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RE: Inde CD
> >Don't believe this to be true. The RedHat bootable CDs boot using the
> >boot image as the floppy disk image. Jean has a modified floppy disk
> >that installs from a CD - all you need to do is write the CD
> with that
> >image on it in such a way that it boots the floppy disk
> image exactly as
> >if you'd booted from that floppy.
> And when it asks for the Supp disk? :-) I just want to
> know it works
> before pressing coasters. :-)
Does Indy require a supplementary disk for a CD install?
RedHat 6.0 doesn't require a supplementary disk for any install
any more - although I think there are two boot images - one
for CD and one for network install. Remember you don't need
to support any installation type other than CD for a bootable
CD - it doesn't really make sense to boot from CD then install
from an ftp site!
Do you just have a CD writer or is it capable of using CDRW
media - when burning a new CD for the first time I normally
burn to CDRW for testing then burn to CDR once I've got it
right. I'm getting the hang of it now though - I usually
get it right first time.
> >say a short instruction sheet rather than on the label. The
> label on the
> >CD itself should be bold and to the point - just the name,
> logo, version
> >and release date i.e. Linux Independence 6.0-0.2 September ?? 1999.
> >Additionally it would be a good idea to include the Indy URL
> on the CD
> I was unclear in my statement. I ment Jewel insert when I
> said label. I
> have no label printer, nor do I plan to. :-) The CD will be labeled
> Verbatim with hand Written Inde 22.214.171.124 on it. :-)
I don't have a label printer but CD labels look really nice when
printed on a colour InkJet printer and stuck on.
> >Talking of Jewel cases what are people thoughts on Jewel
> Cases? - should
> >the Indy CD be supplied in a jewel case or leave it up to
> the individual
> >distributor or ...
> I put everything in jewel cases so I can read the sides.
> :-) It also is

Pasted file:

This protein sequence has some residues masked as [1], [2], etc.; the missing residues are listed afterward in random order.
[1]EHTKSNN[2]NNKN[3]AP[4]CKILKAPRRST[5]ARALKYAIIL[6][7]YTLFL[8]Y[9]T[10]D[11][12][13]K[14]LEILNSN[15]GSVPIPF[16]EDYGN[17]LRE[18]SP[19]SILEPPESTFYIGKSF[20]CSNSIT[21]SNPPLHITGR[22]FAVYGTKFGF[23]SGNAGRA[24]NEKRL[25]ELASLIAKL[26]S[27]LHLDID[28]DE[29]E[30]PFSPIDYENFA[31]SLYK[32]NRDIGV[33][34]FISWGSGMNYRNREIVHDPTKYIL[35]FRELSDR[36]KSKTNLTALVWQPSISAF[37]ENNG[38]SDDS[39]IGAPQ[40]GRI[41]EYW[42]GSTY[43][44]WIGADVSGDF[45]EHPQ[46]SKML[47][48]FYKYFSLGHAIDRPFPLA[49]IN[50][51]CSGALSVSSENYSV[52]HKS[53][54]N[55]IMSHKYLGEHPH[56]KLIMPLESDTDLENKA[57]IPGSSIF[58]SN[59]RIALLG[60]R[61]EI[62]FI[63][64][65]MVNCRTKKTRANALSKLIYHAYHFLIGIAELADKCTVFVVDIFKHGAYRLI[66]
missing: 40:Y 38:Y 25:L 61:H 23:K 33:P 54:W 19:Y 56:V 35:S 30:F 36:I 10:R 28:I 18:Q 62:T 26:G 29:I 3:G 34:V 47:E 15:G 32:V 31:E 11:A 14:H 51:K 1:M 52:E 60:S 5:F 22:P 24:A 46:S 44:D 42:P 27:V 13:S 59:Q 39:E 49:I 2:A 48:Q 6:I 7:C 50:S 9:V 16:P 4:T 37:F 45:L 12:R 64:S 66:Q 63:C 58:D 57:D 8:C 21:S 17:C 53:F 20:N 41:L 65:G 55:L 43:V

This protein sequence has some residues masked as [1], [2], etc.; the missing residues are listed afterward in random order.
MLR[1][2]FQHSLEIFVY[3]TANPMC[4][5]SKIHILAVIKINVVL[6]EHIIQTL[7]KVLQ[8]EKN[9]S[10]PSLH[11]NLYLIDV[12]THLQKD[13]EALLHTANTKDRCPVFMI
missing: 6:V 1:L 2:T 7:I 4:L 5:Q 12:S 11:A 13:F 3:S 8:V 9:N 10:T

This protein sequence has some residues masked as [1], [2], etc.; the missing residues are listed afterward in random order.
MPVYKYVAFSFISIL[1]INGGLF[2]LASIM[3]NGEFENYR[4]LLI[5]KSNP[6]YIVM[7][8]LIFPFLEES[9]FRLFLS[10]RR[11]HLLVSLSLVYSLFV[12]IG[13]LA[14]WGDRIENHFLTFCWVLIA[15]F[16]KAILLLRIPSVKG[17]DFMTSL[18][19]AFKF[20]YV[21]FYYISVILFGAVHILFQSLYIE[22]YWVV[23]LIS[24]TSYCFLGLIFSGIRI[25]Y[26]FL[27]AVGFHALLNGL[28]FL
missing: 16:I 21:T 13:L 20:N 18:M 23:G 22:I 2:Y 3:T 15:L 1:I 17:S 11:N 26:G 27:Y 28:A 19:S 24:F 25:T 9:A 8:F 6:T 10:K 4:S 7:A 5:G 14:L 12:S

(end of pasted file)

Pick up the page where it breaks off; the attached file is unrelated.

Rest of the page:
> a good place for instructions. And with no cases, does
> someone have to buy
> cardboard ones? I wouldn't even know where to look.
Nor I - but it seems quite common amongst the cheaper distributors
(i.e. the likes of CheapBytes - I guess it keeps costs and postages
down - also it's possibly more environmentally friendly but that's
probably not the main consideration of CheapBytes. ;-)
Not that I think we should distribute anything that looks cheap.
I think a nice Jewel case with well done, good quality printed
inserts look much better and gives people a better feeling when
they open the package than a CD in a paper or card case.
> >Also, make the CD readable with long file name support under
> as many OS
> >as possible. This would make life easier for people who want
> to read any
> >included Electronic Documentation before installation and
> for creating
> >boot floppies if neccessary.
> I burned 126.96.36.199 in Joliet. It works fins in Linux, Solaris, and
> Windows. I recommend that we stick with this "least common
> denominator" of
> Microsoft's. :-)
I agree - I have one machine that runs Linux all the time but doesn't
have a CDROM drive or a keyboard or a monitor, and another machine
I boot between Linux and Windows as neccessary - It really annoys
me when I can't see the long filenames under windows - usually when
I'm in a hurry and trying to quickly add a package to my Linux
> > ... Ideally a directory with a program which
> >can automatically create a boot floppy for each OS. Windows
> could be a
> >.bat file that runs rawrite with the floppy image. Linux a
> script which
> >calls dd - would work on some other unixs as well - anybody
> have a list
> >floppy disk device names under Unix variants. Anybody want to come up
> >with methods for other OSs? Mac? OS/2? ;-)
> I think this is a little much. This is a lot of work for
> a VERY small
> number of people that want to try a new OS, but have no CD
> boot support. I
> think instructions are enough. Most people who could not
> follow them would
> have a "canned" PC anyway.
I was kidding about the others OSs. Not about Linux and Windows
though - that shouldn't be too much work really. Supporting
Windows autoplay isn't really that difficult either - whether
you want a CD that will automatically fire up the Linux
installation when you put into a Windows machine is another
matter - thoughts anyone? ;-)
> >Give the choice to the guy receiving the package. Ideally
> give the option
> >a standard delivery (should be reasonably quick but not too
> >or guaranteed fast delivery (very quick - preferably next
> day but at a
> >Obviously this depends on the shipping options available in
> each part of
> >the world.
> I still say let the distributor decide what he wants to
> do. Some places
> overnight may be more trouble than a distributor wants to put
> up with. Just
> have a link on the web page that also says what delivery options are
> available, if any. :-) At worst, have an overnight link that
> goes to the
> closest distributor that offers that form.
That's what I meant - didn't really put it that well - offer whatever
is easiest for the distributor - if possible and it makes sense give
the customer the choice.